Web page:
Your company was appointed to lay new asphalt on the highway of length $$$n$$$. You know that every day you can either repair one unit of the highway (lay new asphalt over one unit of the highway) or skip repairing.
Skipping the repair is necessary because of the climate. The climate in your region is periodical: there are $$$g$$$ days when the weather is good and if you lay new asphalt these days it becomes high-quality pavement; after that, the weather during the next $$$b$$$ days is bad, and if you lay new asphalt these days it becomes low-quality pavement; again $$$g$$$ good days, $$$b$$$ bad days and so on.
You can be sure that you start repairing at the start of a good season, in other words, days $$$1, 2, \dots, g$$$ are good.
You don't really care about the quality of the highway, you just want to make sure that at least half of the highway will have high-quality pavement. For example, if the $$$n = 5$$$ then at least $$$3$$$ units of the highway should have high quality; if $$$n = 4$$$ then at least $$$2$$$ units should have high quality.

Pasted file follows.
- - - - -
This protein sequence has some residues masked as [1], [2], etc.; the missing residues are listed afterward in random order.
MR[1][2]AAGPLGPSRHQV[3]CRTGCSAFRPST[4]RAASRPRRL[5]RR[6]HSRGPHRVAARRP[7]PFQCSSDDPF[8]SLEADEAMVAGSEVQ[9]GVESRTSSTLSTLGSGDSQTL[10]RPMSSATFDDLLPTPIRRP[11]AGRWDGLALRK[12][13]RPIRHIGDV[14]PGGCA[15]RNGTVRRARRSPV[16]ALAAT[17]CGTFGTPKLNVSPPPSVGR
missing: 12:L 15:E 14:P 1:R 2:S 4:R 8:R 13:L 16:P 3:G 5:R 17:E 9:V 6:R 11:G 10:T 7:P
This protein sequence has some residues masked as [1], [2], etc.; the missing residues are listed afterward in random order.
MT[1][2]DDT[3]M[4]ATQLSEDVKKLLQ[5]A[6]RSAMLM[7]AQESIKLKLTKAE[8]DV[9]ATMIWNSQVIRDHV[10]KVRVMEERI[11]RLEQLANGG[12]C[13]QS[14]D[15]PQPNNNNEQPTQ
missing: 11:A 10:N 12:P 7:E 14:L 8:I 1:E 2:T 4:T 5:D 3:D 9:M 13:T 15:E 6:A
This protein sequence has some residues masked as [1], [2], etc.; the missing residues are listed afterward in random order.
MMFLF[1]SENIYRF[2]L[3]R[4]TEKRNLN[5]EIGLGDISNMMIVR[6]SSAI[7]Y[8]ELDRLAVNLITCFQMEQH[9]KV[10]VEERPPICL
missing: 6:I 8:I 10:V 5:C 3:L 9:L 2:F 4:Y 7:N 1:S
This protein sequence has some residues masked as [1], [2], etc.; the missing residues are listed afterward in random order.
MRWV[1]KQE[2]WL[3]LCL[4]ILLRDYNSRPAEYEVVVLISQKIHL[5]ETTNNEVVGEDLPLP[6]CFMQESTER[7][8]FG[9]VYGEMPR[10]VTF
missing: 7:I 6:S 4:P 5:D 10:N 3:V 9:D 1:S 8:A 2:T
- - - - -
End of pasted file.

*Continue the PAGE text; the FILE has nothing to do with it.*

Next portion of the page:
What is the minimum number of days is needed to finish the repair of the whole highway?
The first line contains a single integer $$$T$$$ ($$$1 \le T \le 10^4$$$) — the number of test cases.
Next $$$T$$$ lines contain test cases — one per line. Each line contains three integers $$$n$$$, $$$g$$$ and $$$b$$$ ($$$1 \le n, g, b \le 10^9$$$) — the length of the highway and the number of good and bad days respectively.
Print $$$T$$$ integers — one per test case. For each test case, print the minimum number of days required to repair the whole highway if at least half of it should have high quality.
3 5 1 1 8 10 10 1000000 1 1000000
5 8 499999500000
In the first test case, you can just lay new asphalt each day, since days $$$1, 3, 5$$$ are good.
In the second test case, you can also lay new asphalt each day, since days $$$1$$$-$$$8$$$ are good.